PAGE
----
How to Take Good Pictures of Horse Hooves

pictures of horse hooves

Taking good pictures of horse hooves can be tricky. To get the best results it is best to take the photos on a flat, firm surface with natural light (preferably not sunlight!). The hooves should also be clean so that all the details can be seen. Using a wire brush is a great way to make sure that the walls, sole and frog are clean of all dirt. The more detail that can be seen the easier it is to detect problems and mark ups.

The hoof is a dynamic structure that grows and changes constantly depending on diet, living conditions, exercise and trimming. It is important to have regular hoof photos taken from the same angles, so that you can see these changes and compare them. This allows you to assess whether the changes are positive or negative, and makes it much easier to monitor progress.

There are seven main hoof photos that you should aim to take – lateral, solar, medial, toe, heel, oblique and a front shot. When taking all of these shots the camera should be perpendicular or square on to the foot and not angled up or down (this is especially important for the oblique and solar views). If you can get these shots right, then you will have a good set of photos that can easily identify problems and markings.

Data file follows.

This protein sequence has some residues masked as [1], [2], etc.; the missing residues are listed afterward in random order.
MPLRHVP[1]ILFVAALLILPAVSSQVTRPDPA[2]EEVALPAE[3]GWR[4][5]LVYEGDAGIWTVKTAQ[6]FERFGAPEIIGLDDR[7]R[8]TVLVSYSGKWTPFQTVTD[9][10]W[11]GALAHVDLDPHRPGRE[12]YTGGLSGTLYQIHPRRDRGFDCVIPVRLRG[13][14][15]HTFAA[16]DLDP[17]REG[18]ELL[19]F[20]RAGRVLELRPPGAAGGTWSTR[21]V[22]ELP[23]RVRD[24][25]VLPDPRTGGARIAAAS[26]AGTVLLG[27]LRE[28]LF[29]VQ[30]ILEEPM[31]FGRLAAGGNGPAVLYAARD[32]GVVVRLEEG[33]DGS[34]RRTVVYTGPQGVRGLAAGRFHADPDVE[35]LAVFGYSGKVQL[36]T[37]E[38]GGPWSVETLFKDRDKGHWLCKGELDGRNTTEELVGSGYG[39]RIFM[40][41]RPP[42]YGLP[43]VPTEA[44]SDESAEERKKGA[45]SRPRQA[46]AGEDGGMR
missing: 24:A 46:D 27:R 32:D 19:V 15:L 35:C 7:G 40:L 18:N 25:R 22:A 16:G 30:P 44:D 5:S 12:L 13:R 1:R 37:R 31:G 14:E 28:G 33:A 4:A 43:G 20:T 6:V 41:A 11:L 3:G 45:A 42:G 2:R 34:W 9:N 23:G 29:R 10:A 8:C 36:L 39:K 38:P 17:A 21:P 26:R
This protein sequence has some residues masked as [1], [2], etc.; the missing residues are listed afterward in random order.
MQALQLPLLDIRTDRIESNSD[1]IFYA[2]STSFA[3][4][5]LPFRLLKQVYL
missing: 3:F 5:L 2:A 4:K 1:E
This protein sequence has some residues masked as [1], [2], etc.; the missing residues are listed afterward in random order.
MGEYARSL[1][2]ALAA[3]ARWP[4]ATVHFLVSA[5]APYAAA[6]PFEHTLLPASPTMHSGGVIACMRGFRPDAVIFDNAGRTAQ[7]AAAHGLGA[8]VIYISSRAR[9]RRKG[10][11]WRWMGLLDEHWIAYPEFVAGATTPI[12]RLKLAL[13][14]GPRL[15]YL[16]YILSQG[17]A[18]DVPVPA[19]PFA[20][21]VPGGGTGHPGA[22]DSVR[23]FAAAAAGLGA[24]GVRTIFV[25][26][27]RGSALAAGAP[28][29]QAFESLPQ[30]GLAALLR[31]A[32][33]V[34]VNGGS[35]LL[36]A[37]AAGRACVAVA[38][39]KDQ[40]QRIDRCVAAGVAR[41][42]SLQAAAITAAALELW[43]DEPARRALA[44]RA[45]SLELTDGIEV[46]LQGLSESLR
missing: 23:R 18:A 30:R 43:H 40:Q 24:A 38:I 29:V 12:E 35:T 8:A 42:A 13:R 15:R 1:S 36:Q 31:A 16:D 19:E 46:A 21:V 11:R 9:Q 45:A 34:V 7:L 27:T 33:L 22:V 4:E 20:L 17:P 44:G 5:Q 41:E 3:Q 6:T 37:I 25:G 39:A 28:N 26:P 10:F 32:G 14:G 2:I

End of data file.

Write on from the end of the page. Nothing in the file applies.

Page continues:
Lateral shots are taken from the side of the hoof, and show all of the hoof wall down to the ground. This is a great view to assess the height of the walls, the quality of the sole and if there are any cracks or other issues present. It is also useful for assessing the balance of the hoof.

The medial view is a close up of the inside of the hoof, and shows the collateral grooves, frog and white line. This is a very useful shot to check the health of these structures and can be used to identify if there are any issues such as sole concavity, rot or bruxism.

Toe shots are a quick and easy way to see the quality of the toe, as well as the toe and sole alignment. This is a very useful shot to have for checking the quality of the toe, to see whether it needs trimming or not and to help with gait analysis.

Heel shots are a little trickier, but can be very helpful for checking the angle of the heels and also if they are on a healthy angle or not. This is another good shot for assessing the toe, sole and heel alignment as well as sole concavity.

Oblique shots are a bit more difficult, but can be really useful for assessing the frog, toe and heel conformation as well as sole concavity. This is another shot that you can experiment with to find the best angle for – just be careful not to tilt the camera too far or it might be hard to see!